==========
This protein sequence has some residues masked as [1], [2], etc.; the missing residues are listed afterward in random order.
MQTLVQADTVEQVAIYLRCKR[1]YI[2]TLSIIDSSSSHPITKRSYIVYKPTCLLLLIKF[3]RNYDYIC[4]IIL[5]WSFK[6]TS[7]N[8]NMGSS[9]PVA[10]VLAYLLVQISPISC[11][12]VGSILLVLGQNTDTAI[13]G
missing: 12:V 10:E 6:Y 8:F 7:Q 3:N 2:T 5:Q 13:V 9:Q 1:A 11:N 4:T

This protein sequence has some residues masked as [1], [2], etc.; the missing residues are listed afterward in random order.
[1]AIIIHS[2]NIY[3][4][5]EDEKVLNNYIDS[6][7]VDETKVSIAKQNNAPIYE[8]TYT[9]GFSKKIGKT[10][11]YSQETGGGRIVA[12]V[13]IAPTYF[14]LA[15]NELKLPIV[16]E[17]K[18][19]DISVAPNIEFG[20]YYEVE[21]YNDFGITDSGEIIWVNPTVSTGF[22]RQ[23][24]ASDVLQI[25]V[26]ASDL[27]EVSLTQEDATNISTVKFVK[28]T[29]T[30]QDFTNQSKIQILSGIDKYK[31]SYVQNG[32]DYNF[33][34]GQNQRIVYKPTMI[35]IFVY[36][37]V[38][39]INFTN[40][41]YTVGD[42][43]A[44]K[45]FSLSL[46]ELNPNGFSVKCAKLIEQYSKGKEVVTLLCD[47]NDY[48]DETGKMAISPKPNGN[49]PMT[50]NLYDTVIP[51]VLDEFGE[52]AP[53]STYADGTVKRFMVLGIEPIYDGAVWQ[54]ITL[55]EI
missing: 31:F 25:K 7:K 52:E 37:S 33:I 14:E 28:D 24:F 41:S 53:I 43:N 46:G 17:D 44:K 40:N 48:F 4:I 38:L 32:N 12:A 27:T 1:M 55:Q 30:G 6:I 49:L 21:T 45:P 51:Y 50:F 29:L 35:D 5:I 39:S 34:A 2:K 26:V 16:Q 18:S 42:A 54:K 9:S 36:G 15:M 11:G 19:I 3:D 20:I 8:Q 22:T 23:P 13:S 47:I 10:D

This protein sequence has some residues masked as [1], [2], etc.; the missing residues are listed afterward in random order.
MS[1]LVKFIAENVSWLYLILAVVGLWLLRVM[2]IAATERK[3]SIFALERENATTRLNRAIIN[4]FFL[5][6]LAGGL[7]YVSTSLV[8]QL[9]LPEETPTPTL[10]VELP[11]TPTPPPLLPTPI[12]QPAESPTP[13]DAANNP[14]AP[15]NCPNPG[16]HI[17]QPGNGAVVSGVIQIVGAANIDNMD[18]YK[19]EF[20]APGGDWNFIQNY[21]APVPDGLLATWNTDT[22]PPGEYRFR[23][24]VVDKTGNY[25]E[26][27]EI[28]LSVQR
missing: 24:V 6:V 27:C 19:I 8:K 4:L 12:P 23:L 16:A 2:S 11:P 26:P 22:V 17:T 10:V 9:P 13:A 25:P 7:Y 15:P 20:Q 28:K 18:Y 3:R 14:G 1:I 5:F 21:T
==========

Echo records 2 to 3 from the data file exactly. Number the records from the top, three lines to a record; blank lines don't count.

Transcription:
This protein sequence has some residues masked as [1], [2], etc.; the missing residues are listed afterward in random order.
[1]AIIIHS[2]NIY[3][4][5]EDEKVLNNYIDS[6][7]VDETKVSIAKQNNAPIYE[8]TYT[9]GFSKKIGKT[10][11]YSQETGGGRIVA[12]V[13]IAPTYF[14]LA[15]NELKLPIV[16]E[17]K[18][19]DISVAPNIEFG[20]YYEVE[21]YNDFGITDSGEIIWVNPTVSTGF[22]RQ[23][24]ASDVLQI[25]V[26]ASDL[27]EVSLTQEDATNISTVKFVK[28]T[29]T[30]QDFTNQSKIQILSGIDKYK[31]SYVQNG[32]DYNF[33][34]GQNQRIVYKPTMI[35]IFVY[36][37]V[38][39]INFTN[40][41]YTVGD[42][43]A[44]K[45]FSLSL[46]ELNPNGFSVKCAKLIEQYSKGKEVVTLLCD[47]NDY[48]DETGKMAISPKPNGN[49]PMT[50]NLYDTVIP[51]VLDEFGE[52]AP[53]STYADGTVKRFMVLGIEPIYDGAVWQ[54]ITL[55]EI
missing: 31:F 25:K 7:K 52:E 37:S 33:I 14:E 28:D 24:F 41:S 53:I 43:N 46:G 17:D 44:K 40:N 48:F 4:I 38:L 32:N 12:A 27:T 1:M 55:Q 30:G 6:I 49:L 21:T 45:P 51:Y 50:F 29:L 35:D 5:I 39:S 34:A 2:K 26:V 16:Q 18:S 42:A 54:K 9:S 36:G 15:M 11:G 19:I 3:D 20:I 8:Q 22:T 23:P 13:S 47:I 10:D

This protein sequence has some residues masked as [1], [2], etc.; the missing residues are listed afterward in random order.
MS[1]LVKFIAENVSWLYLILAVVGLWLLRVM[2]IAATERK[3]SIFALERENATTRLNRAIIN[4]FFL[5][6]LAGGL[7]YVSTSLV[8]QL[9]LPEETPTPTL[10]VELP[11]TPTPPPLLPTPI[12]QPAESPTP[13]DAANNP[14]AP[15]NCPNPG[16]HI[17]QPGNGAVVSGVIQIVGAANIDNMD[18]YK[19]EF[20]APGGDWNFIQNY[21]APVPDGLLATWNTDT[22]PPGEYRFR[23][24]VVDKTGNY[25]E[26][27]EI[28]LSVQR
missing: 24:V 6:V 27:C 19:I 8:K 4:L 12:P 23:L 16:A 2:S 11:P 26:P 22:V 17:T 10:V 9:P 13:A 25:P 7:Y 15:P 20:Q 28:K 18:Y 3:R 14:G 1:I 5:F 21:T